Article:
Dehydration means that a cat has either used or lost more fluids than her body needs to perform basic metabolic functions, without replacing them through drinking. Dehydration also leads to electrolyte loss. This decrease in fluids and electrolytes negatively affects circulation, digestion, and toxin removal from the body. If dehydration is severe enough, it can result in organ failure and death. What are the signs of dehydration in cats?
Dehydration in cats appears from a variety of different causes. The most common causes are diarrhea, vomiting, long exposure at high temperatures, renal diseases or fever. Signs of dehydration in cats are: decreased skin elasticity, gums look dry and pale, sunken eyes, lethargy or depression.
Learn how to check if your cat is dehydrated by watching the video below:
If your cat has any of these signs you should go immediately with her at the vet. The vet is the only one who will treat the cause and nurse your cat back to health. The veterinarian can check the level of dehydration by checking the cat’s blood protein level and packed cell volume. When both of these tests return with elevated numbers, they often indicate that dehydration is present.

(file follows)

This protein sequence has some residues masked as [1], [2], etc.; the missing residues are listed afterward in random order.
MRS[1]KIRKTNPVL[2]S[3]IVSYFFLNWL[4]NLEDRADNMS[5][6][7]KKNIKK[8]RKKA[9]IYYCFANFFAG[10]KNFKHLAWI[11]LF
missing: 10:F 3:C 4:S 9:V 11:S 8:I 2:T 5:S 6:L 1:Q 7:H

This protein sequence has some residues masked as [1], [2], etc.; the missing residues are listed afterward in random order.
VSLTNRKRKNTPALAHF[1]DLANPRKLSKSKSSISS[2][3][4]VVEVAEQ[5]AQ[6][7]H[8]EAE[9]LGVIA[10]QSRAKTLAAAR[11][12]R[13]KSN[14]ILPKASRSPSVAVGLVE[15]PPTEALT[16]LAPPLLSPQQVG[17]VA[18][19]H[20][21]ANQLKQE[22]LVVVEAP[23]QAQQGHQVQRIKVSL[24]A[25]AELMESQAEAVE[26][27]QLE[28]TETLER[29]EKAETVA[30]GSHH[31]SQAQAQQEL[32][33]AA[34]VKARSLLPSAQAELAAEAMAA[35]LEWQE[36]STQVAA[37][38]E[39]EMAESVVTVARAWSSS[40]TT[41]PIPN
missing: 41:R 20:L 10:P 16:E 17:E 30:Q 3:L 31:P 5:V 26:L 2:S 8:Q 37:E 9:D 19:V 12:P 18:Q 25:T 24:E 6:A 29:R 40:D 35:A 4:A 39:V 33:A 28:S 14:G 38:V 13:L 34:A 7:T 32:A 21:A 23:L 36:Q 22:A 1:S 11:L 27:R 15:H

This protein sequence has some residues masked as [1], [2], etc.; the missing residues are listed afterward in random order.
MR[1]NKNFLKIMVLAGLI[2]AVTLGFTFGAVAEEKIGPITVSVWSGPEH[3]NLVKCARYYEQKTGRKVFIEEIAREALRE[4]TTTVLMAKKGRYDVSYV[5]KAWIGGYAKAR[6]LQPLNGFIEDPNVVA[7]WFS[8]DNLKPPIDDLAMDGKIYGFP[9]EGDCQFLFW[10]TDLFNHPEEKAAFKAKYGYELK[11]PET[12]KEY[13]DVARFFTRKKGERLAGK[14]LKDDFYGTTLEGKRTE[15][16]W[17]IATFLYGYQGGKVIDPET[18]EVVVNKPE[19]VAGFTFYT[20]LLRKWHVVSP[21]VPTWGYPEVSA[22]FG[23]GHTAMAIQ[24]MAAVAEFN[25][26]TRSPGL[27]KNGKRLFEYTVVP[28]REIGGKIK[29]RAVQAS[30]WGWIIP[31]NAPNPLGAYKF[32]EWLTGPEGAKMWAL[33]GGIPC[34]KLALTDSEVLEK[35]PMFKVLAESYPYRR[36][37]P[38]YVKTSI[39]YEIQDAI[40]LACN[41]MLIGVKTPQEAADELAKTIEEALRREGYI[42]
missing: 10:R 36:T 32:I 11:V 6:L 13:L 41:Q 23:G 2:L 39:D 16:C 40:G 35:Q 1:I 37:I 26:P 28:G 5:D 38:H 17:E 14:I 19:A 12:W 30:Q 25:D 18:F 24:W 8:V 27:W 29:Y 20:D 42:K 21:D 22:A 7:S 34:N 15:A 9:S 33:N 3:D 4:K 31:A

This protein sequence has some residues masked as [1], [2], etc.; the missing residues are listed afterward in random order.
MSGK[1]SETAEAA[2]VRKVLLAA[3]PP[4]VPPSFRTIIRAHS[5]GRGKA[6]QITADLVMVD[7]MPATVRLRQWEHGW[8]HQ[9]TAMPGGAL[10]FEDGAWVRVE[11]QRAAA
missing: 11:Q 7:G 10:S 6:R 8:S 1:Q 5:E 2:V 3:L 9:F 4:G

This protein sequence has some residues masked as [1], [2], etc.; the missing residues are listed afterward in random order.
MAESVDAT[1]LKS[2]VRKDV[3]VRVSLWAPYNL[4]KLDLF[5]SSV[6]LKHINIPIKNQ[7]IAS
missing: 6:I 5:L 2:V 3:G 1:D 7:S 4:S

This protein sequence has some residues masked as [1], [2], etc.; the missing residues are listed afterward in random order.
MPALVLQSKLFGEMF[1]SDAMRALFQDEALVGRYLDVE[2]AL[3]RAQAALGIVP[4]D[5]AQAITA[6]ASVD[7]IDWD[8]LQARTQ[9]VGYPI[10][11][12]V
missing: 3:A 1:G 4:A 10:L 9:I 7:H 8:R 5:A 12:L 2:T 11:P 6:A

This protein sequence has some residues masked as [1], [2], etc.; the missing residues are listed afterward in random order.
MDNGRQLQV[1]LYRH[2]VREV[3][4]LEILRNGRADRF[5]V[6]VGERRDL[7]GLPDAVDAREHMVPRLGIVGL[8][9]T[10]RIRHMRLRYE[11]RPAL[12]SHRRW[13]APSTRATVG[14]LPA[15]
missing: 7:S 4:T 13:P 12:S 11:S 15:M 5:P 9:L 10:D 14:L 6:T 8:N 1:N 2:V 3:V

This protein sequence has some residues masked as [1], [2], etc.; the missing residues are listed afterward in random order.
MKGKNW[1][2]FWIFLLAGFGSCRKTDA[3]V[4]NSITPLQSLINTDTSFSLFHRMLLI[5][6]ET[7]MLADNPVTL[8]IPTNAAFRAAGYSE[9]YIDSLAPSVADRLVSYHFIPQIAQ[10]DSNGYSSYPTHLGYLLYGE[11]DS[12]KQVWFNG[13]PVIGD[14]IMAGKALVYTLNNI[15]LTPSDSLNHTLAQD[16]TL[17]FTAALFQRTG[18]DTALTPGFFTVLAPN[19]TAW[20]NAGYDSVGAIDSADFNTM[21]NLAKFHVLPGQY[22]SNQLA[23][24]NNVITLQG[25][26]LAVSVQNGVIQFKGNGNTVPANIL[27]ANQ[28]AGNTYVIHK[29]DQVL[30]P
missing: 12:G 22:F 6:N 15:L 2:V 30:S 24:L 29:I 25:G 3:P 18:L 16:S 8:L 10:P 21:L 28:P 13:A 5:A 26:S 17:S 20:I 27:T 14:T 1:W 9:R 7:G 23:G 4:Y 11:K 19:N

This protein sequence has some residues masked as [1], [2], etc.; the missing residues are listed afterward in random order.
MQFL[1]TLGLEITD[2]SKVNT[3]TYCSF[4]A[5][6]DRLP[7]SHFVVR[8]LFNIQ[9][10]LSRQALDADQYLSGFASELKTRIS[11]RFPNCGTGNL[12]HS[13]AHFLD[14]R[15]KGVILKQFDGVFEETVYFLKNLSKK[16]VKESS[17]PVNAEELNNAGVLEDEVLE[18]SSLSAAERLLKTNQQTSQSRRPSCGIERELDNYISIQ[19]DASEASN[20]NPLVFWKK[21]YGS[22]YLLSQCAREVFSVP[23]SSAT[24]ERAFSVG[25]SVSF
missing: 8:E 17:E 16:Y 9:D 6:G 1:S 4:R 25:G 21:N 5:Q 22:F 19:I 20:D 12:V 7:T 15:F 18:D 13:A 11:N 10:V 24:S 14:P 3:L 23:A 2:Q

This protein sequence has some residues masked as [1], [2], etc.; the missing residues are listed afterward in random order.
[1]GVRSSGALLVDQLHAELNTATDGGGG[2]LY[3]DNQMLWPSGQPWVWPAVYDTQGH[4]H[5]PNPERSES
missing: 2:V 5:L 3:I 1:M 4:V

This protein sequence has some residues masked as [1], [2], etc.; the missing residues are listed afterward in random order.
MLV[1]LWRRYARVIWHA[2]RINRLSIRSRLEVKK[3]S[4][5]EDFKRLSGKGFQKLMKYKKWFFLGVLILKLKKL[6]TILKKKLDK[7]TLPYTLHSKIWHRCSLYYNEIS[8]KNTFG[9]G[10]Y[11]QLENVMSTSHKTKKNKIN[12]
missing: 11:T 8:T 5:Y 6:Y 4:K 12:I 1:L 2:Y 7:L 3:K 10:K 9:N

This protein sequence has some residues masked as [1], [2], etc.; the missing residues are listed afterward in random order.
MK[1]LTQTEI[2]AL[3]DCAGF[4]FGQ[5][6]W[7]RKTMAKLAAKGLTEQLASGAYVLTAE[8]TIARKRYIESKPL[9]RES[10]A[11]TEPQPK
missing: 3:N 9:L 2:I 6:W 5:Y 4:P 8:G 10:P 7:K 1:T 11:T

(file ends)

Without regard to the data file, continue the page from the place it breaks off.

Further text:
All cats are potentially at risk for dehydration, but some are at a higher risk than others. The cats with the higher risk for dehydration include kittens, older cats, diabetic cats and mother cats nursing a litter of kittens.
There are a few things that can be done to prevent dehydration from occurring when the dehydration is not illness related. Here are a few good tips:
- Offer lots of fresh water to your cat
- Buy your cat a water fountain
- Give your cat canned food
- Put multiple bowls of water around the house
- Wash the cat’s bowl often to prevent bacteria growth
- Change the water often